Insulin – A golden drug

We need science and technology to create wonders. According to the current statistics, every 10th person in the world has been diagnosed with diabetes. Thus, it is kind of hard for us to even remember the time when diabetic people almost always died soon after the diagnosis. Since the condition is diagnosed with high blood sugar arising from abnormal insulin production, the treatment strategy simply involved insulin administration for managing the disease in patients. 

Luckily for the human race, insulin was not unique to just us – many animals, especially mammals, also produce it to manage their glucose levels in the blood. In the mid-20th century, the insulin produced by pigs or calves was used for treatment, and this strategy helped save millions of human lives back then. Since the pancreas is not as appetizing as other parts, most of the insulin could be extracted from the discarded pancreas of the animals, which were slaughtered for food. 

A huge downside of insulin therapy for treating diabetes is that the affected person has to depend on the hormone all his life. Thus, the ever-increasing demand for insulin could not be met by simply slaughtering more animals. One can estimate how many pigs had to be killed when you can extract only 112 g of insulin from a ton of pig pancreas. And well, how much is that 112 g of insulin when millions of people need daily doses in twos and threes.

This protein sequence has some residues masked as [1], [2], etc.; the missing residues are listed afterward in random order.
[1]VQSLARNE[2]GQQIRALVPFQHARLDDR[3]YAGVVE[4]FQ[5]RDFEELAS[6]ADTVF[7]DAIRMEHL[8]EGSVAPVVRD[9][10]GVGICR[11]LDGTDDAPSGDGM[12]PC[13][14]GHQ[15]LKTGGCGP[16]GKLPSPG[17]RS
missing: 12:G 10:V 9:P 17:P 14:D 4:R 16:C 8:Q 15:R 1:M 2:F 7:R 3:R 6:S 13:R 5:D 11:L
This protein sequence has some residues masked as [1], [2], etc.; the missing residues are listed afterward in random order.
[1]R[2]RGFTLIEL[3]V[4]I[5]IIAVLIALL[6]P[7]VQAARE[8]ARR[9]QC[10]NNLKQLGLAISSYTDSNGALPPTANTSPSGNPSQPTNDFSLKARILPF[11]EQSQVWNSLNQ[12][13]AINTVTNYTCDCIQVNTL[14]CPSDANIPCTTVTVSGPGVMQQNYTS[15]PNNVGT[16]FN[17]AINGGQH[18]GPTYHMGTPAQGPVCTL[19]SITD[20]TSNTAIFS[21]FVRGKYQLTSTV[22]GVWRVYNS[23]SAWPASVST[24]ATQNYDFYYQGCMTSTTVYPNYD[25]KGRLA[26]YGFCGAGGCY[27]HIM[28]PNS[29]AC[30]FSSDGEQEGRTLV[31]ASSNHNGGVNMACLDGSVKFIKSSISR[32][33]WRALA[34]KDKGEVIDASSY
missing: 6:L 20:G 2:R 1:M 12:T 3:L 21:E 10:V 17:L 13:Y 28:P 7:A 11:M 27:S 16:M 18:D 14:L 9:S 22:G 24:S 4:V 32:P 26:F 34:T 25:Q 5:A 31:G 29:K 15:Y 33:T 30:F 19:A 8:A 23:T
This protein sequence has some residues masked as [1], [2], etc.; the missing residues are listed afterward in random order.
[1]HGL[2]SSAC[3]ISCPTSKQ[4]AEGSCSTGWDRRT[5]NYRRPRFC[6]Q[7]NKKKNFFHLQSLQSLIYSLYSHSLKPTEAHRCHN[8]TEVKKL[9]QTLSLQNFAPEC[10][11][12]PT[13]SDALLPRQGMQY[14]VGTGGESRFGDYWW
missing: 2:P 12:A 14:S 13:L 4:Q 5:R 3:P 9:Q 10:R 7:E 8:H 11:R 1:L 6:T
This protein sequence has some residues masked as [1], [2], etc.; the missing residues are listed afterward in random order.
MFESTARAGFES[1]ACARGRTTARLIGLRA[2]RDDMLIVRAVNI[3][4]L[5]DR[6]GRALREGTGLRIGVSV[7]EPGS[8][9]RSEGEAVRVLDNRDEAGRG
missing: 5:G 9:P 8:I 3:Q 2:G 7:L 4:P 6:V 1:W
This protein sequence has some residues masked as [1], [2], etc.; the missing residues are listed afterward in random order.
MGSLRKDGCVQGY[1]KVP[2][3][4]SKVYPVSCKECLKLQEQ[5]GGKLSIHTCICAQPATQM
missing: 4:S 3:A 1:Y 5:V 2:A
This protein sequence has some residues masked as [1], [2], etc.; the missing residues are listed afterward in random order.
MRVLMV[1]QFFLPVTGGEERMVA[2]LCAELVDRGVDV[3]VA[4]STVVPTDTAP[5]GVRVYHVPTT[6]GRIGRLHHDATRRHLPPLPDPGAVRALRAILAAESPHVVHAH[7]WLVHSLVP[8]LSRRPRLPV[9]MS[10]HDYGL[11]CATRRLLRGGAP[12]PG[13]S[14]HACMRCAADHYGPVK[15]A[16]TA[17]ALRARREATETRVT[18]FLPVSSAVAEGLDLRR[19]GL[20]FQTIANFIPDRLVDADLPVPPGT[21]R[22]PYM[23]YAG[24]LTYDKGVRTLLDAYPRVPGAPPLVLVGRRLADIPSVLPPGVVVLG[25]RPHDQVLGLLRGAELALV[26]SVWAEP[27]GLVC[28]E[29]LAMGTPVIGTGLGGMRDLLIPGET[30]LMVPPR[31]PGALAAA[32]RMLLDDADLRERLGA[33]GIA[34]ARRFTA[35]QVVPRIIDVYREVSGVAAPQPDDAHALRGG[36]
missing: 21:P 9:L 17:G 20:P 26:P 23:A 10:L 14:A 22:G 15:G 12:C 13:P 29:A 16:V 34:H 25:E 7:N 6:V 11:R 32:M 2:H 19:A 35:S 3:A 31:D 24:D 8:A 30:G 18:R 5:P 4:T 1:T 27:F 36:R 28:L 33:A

And so, when the world witnessed the emerging recombinant DNA technology, the traditional method also saw an update. Insulin was later produced by bacteria that could produce insulin – well, with the help of certain ‘foreign genes,’ of course, since bacteria do not produce insulin on their own. Moreover, the fact that insulin is actually just a small protein (with only 51 amino acids) and whose sequence was already known – thanks to Frederick Sanger – a step could be skipped. And, as the process called for the transfer of insulin-producing genes into the bacteria, wasn’t it better to simply transfer the human genes instead of the genes from pigs to get the final product closest to ours? 

Once the recombinant bacteria were produced – the ones with insulin-producing genes – the production process became even simpler. Since the bacteria can divide on their own and multiply, all we need to do is let the bacteria divide. The more they divide, the more insulin would be produced. And that’s exactly what the bright minds of the 20th century did, and viola, we had Humulin at no further expense of animal lives. Besides, Humulin is particularly similar to the hormone produced within the body, which avoids causing any allergic reactions. An added advantage of recombinant insulin is the consistency of the product quality – which could not be guaranteed when the hormone was being extracted from animals. And we don’t really need to talk about the cost since recombinant insulin is comparatively cheaper. Aren’t these the most sought-after advantages for a product? The purpose of scientific advancement! Not only did Biotechnology assist in sparing the animals, but it also made the product superior to the previous one.

And that’s why we need science – to evolve by progressing!

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